Have you heard the toilet consumes more water than any other appliance in the home? The average person flushes away almost twenty gallons of fresh drinking water everyday. Prior to 1982, toilets used 5-7 gallons per flush (gpf). Through 1990, that number decreased to 3.5 gpf. Around 1994, the 1.6 gpf toilets became standard most of us are familiar with today. Although we have made great strides in toilet water usage, there is still room for improvement. Recently, some new toilets have become available which use even less water. High Efficiency Toilets, or HETs, use 1.28 gpf or less and feature a new design. Long gone are the days of having to flush the 1.6 version multiple times to clear the bowl.
When shopping for a HET toilet, look for the WaterSense seal. WaterSense is a voluntary program that requires all toilets to use 1.28 gallons or less per flush and the flush is performance tested by a third party, to assure the the toilet flushes solid waste adequately. These new toilets usually fall into one of two categories. The first is traditional toilets which use 1.28 gallons of water or less per flush, while the second is the new dual flush model. The dual flush toilet is unique because you can choose to flush liquids (#1) with .8 gallons of water, while solids (#2) are flushed using 1.6 gallons of water. Because the average person flushes liquids three times more often than solids, the 1.6 and .8 gallon flushes average out to 1.28 gallons per flush.
Recently we decided to replace all of the old toilets in our home. We have three toilets in our house. One was manufactured before 1994 and flushed 3.5 gpf. The two other toilets were newer and used only 1.6 gallons per flush, but they were the first generation of low water usage toilets and frequently required multiple flushes. All three toilets were grungy-looking (not dirty, but scarred), and one had leak in the tank that caused it to run frequently.
After looking though various models, we decided to narrow it down to models available locally. We also decided against dual flush toilets because we preferred the traditional flushing mechanism to buttons. After all of our research, we decided on the Kohler Cimarron Comfort Height elongated 1.28 gpf toilet with Class Six™ technology. Some things we liked about this toilet were the traditional style, the height (it is typical chair height), and the fact it is HET. After a day of installation, we are now the proud owners of three new toilets. So far, we are very impressed with our purchase. The toilets flush quickly and flush everything, they use less water, and are very quiet. I was a bit nervous before buying because I had read the the HET toilets were noisy, but I can say this is not true at all. They are much quieter than our old toilets. If I had one complaint, it would be in the look and feel of the flush handle. Although a sturdy metal design, it looked cheap and didn’t fit in with the decor of our new designer toilet. We splurged and added on a new designer handle (yes, they have designer toilet handles in your local hardware store, who knew?).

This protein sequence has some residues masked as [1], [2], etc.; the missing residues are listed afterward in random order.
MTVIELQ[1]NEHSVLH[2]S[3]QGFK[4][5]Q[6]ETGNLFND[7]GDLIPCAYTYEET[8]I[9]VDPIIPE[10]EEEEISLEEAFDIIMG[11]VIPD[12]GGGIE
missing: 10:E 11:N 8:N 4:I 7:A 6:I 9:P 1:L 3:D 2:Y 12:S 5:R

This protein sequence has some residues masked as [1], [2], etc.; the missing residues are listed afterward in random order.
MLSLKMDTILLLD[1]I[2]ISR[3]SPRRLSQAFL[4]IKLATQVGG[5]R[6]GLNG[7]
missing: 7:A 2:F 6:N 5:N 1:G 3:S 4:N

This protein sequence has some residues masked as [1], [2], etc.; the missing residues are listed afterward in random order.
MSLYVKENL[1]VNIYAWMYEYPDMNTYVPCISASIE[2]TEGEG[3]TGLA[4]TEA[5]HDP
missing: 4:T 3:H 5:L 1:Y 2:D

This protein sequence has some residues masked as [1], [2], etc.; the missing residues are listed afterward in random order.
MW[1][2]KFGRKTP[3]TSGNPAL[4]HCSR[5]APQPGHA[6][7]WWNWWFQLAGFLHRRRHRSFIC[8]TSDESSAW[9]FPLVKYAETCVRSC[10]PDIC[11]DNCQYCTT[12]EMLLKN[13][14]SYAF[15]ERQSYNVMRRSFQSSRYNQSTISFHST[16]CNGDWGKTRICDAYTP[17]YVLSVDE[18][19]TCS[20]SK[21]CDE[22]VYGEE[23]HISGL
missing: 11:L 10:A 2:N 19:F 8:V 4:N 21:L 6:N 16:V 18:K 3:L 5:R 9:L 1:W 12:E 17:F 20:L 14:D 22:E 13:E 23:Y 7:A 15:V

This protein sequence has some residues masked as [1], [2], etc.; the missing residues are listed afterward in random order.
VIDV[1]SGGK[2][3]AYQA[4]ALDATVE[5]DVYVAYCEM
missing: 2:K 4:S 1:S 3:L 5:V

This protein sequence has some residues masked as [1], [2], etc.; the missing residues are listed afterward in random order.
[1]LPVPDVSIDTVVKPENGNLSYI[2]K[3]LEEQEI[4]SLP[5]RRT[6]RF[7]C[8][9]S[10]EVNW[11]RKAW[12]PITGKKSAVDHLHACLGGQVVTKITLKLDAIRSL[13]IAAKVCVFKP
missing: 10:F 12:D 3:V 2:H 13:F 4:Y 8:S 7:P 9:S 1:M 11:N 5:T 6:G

I am not advocating everyone run out and buy a new toilet right away, but do take a minute to check your current toilet installation. First, see how much water your toilet uses per flush. Most newer toilets will state how many gallons per flush on the toilet or inside the tank. If you have a problem with you toilet, check for easy repairs first like new gaskets and seals. Often toilets can be repaired with a kit from a home improvement store even if you have little DIY experience. Finally, if you are unsure whether you should replace your toilet, consider contacting a reputable plumber for their opinion. Happy flushing!